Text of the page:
Update: Even the Nextbit Robin, a relatively recent phone release, will be getting Android 6 Marshmallow in the coming weeks.
Android Marshmallow is here (for some). There are battery life improvements, greater app permission controls, standardized support for fingerprint scanners, more granular volume controls, USB-C support and new Google Now features, all part of a mix that makes this an exciting upgrade for users. But is your phone actually going to get it?
The release process for Android updates is more complicated than Apple's iOS updates, and just because an update has been launched that doesn't necessarily mean you'll have access to it.
In fact, you probably won't. It's down to device manufacturers, and in some countries the carriers too, who spend quite a bit of time with the new software before releasing it to their devices.
If you own a Nexus device you're in luck, as not surprisingly Google's new software has landed on those first – and manufacturers like Motorola are generally better at getting updates out quickly. But other manufacturers are a little less predictable.
While most phones are still waiting on Marshmallow, we are already seeing the gentle roll out of the Android 6.0.1 Marshmallow update, with new emojis and a few little bug fixes bundled in for good measure.
To make the latest Android update less of a mystery, here's our constantly updated information on when it's likely to land on your phone.
HTC has confirmed the One A9, Desire Eye and One E9 will also get the Android Marshmallow update but there's no word on timing yet.
HTC also confirmed back in September 2015 that it will be updating the HTC One M9+, HTC One E9, HTC One ME, HTC One E8, HTC One M8 EYE, HTC Butterfly 3, HTC Desire 826, HTC Desire 820 and HTC Desire 816. It has taken a long time so far and HTC hasn't commented on when it'll be coming either.
It'll also come to the 2014 version of the Moto X Pure Edition, the 2014 Moto G and Moto G with 4G LTE, the Moto MAXX, Moto Turbo, Droid Turbo and the Nexus 6.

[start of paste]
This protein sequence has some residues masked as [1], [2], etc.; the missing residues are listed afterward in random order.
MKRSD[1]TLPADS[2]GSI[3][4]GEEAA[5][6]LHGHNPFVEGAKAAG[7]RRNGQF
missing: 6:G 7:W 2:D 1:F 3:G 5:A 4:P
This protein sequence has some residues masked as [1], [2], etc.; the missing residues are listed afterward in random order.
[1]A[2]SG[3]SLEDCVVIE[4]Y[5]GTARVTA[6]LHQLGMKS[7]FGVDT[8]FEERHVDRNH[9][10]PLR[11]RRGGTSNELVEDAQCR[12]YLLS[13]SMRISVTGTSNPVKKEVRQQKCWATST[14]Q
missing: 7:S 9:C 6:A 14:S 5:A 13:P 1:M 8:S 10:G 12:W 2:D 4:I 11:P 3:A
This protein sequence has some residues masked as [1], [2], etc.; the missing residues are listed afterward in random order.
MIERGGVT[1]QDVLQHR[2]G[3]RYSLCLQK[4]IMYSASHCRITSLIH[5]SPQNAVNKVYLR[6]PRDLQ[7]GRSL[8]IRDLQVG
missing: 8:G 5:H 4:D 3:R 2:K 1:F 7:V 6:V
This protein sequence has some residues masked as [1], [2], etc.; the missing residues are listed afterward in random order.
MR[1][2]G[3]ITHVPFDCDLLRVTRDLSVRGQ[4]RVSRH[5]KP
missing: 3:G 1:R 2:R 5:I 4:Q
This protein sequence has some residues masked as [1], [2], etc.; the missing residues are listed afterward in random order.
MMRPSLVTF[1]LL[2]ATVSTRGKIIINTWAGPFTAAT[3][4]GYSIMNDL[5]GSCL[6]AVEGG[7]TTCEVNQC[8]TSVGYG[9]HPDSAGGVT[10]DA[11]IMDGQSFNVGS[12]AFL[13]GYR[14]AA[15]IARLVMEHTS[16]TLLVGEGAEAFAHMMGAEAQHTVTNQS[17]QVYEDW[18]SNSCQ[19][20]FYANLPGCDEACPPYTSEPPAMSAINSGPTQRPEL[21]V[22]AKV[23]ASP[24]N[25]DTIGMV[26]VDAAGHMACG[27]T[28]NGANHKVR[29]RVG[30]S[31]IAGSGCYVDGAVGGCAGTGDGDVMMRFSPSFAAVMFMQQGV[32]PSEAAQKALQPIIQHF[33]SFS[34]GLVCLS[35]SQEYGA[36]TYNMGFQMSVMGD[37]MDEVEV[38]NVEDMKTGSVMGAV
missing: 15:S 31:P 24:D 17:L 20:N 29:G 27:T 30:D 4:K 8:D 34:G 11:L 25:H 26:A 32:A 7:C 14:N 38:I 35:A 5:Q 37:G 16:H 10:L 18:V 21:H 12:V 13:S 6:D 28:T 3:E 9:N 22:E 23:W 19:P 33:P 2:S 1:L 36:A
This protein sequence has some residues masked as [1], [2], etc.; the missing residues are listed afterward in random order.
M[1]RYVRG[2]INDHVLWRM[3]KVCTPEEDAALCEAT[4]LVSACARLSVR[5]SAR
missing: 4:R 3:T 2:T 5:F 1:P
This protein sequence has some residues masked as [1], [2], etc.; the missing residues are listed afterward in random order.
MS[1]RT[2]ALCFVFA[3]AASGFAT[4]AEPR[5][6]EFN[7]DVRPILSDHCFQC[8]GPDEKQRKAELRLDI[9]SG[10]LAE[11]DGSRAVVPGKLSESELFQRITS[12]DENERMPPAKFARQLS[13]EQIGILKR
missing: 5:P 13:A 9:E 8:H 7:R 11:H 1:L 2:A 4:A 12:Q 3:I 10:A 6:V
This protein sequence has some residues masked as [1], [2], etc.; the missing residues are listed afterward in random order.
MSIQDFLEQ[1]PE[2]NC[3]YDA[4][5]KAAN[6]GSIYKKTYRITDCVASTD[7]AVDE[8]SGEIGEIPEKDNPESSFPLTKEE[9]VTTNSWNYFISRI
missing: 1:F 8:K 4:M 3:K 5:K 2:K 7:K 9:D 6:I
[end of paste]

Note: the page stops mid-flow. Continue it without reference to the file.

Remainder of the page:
The company has confirmed that in China the Huawei P8, Huawei P8 Max, Mate S, Ascend Mate 7, P8 Youth Edition, G7, G7 Plus, X2, 4X and Play 4C will be getting Android 6.0 at some point, though it's uncertain whether they'll all get updated to it elsewhere in the world. Huawei also hasn't stated exactly when the Android 6 Marshmallow updates will arrive.
The OnePlus 2, OnePlus One and OnePlus X will all be receiving the Android 6 update eventually. The OnePlus 2 and OnePlus One will both get it before the end of March 2016, while it's not clear on the timing of the OnePlus X update just yet.
The BlackBerry Priv was the first phone from the Canadian manufacturer to feature Android software. BlackBerry told techradar, "We are working on Marshmallow but have no dates to share yet. We are working hard to get there quickly".
Asus is another company which often isn't particularly speedy with its updates. Asus has confirmed to techradar the PadFone S, ZenFone 2, ZenFone 2 Deluxe, ZenFone 2 Deluxe Special Edition, ZenFone 2 Laser, ZenFone Selfie, ZenFone Max and ZenFone Zoom are all set to get the update to Android 6.
As for timing, it won't be until Q2 2016 so expect it somewhere in between April and the end of June this year.
Honor has revealed its update schedule for Marshmallow and it's not going to be long now. We know the Honor 7 will be getting the latest Marshmallow update by the end of March, but the company did promise February before.
ZTE doesn't always bother to update its phones, so if you have one you may have to make do without Android Marshmallow. The ZTE Axon Pro is getting the Marshmallow update, but that seems to be it.
The Nvidia Shield Tablet ATV is already receiving the Android 6 Marshmallow update. It will then come to the Shield Tablet K1 and the original Shield tablet, but so far it's unclear when.
Nextbit currently has one phone, the Nextbit Robin, and it will soon see the update to Android 6 Marshmallow. The Robin was released at the end of February running Android Lollipop, but Nextbit has now confirmed it will start rolling out the update in the second half of April.
While you're waiting to get Android 6.0 Marshmallow, you'd probably like to know more about the new features it incorporates. We've been playing around with the new OS, and here are some of our favorite features.
It's not a big design-based update like Lollipop was. Material Design is still intact here, and most of the focus is on new features and bug fixes.
Technically you can use Android Pay without the Marshmallow software, but having the latest OS is certainly a big help.
The update to Marshmallow brings with it fingerprint sensor functionality for the first time, so you don't even need to open up an app – you can just unlock your phone with your finger and place it on the contactless payment terminal.
Third-party apps are also supported within Marshmallow, making it much easier to buy stuff directly in your Android phone.
However, Android Pay is only available in the US right now, and there are no clear plans for when it'll be rolling out around the world.